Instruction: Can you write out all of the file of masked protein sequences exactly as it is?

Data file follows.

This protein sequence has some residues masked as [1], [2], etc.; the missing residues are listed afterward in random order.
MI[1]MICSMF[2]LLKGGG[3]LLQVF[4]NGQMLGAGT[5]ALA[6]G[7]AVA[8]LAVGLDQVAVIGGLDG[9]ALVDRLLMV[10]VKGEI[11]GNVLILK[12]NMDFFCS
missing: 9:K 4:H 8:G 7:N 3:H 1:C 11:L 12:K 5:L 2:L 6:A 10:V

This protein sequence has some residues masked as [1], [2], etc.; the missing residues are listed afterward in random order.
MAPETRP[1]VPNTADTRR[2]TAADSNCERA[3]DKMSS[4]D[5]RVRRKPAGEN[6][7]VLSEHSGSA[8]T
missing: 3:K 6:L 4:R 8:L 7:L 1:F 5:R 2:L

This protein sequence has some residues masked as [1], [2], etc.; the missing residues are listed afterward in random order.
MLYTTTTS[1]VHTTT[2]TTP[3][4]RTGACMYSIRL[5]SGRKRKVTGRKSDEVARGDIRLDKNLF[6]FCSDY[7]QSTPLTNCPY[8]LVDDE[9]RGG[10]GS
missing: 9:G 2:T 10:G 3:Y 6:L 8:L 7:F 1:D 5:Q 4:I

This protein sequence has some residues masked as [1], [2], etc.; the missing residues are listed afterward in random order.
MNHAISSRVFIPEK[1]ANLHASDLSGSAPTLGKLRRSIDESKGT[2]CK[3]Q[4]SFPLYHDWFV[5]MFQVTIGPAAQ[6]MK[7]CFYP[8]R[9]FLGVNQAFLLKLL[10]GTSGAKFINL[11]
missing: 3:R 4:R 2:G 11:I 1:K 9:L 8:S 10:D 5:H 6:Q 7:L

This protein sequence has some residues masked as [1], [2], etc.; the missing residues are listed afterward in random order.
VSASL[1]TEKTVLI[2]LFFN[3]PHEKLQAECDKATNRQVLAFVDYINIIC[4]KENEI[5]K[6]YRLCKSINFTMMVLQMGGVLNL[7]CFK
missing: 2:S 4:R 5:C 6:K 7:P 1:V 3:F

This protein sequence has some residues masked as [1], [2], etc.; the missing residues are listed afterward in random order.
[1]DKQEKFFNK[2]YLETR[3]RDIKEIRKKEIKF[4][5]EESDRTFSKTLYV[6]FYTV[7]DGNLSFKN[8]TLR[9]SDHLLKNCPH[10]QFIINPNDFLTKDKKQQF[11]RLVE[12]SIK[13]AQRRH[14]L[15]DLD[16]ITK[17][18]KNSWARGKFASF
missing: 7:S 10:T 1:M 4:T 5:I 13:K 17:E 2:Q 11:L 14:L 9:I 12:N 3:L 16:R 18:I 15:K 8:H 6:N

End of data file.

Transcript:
This protein sequence has some residues masked as [1], [2], etc.; the missing residues are listed afterward in random order.
MI[1]MICSMF[2]LLKGGG[3]LLQVF[4]NGQMLGAGT[5]ALA[6]G[7]AVA[8]LAVGLDQVAVIGGLDG[9]ALVDRLLMV[10]VKGEI[11]GNVLILK[12]NMDFFCS
missing: 9:K 4:H 8:G 7:N 3:H 1:C 11:L 12:K 5:L 2:L 6:A 10:V

This protein sequence has some residues masked as [1], [2], etc.; the missing residues are listed afterward in random order.
MAPETRP[1]VPNTADTRR[2]TAADSNCERA[3]DKMSS[4]D[5]RVRRKPAGEN[6][7]VLSEHSGSA[8]T
missing: 3:K 6:L 4:R 8:L 7:L 1:F 5:R 2:L

This protein sequence has some residues masked as [1], [2], etc.; the missing residues are listed afterward in random order.
MLYTTTTS[1]VHTTT[2]TTP[3][4]RTGACMYSIRL[5]SGRKRKVTGRKSDEVARGDIRLDKNLF[6]FCSDY[7]QSTPLTNCPY[8]LVDDE[9]RGG[10]GS
missing: 9:G 2:T 10:G 3:Y 6:L 8:L 7:F 1:D 5:Q 4:I

This protein sequence has some residues masked as [1], [2], etc.; the missing residues are listed afterward in random order.
MNHAISSRVFIPEK[1]ANLHASDLSGSAPTLGKLRRSIDESKGT[2]CK[3]Q[4]SFPLYHDWFV[5]MFQVTIGPAAQ[6]MK[7]CFYP[8]R[9]FLGVNQAFLLKLL[10]GTSGAKFINL[11]
missing: 3:R 4:R 2:G 11:I 1:K 9:L 8:S 10:D 5:H 6:Q 7:L

This protein sequence has some residues masked as [1], [2], etc.; the missing residues are listed afterward in random order.
VSASL[1]TEKTVLI[2]LFFN[3]PHEKLQAECDKATNRQVLAFVDYINIIC[4]KENEI[5]K[6]YRLCKSINFTMMVLQMGGVLNL[7]CFK
missing: 2:S 4:R 5:C 6:K 7:P 1:V 3:F

This protein sequence has some residues masked as [1], [2], etc.; the missing residues are listed afterward in random order.
[1]DKQEKFFNK[2]YLETR[3]RDIKEIRKKEIKF[4][5]EESDRTFSKTLYV[6]FYTV[7]DGNLSFKN[8]TLR[9]SDHLLKNCPH[10]QFIINPNDFLTKDKKQQF[11]RLVE[12]SIK[13]AQRRH[14]L[15]DLD[16]ITK[17][18]KNSWARGKFASF
missing: 7:S 10:T 1:M 4:T 5:I 13:K 17:E 2:Q 11:L 14:L 9:I 12:N 3:L 16:R 18:I 15:K 8:H 6:N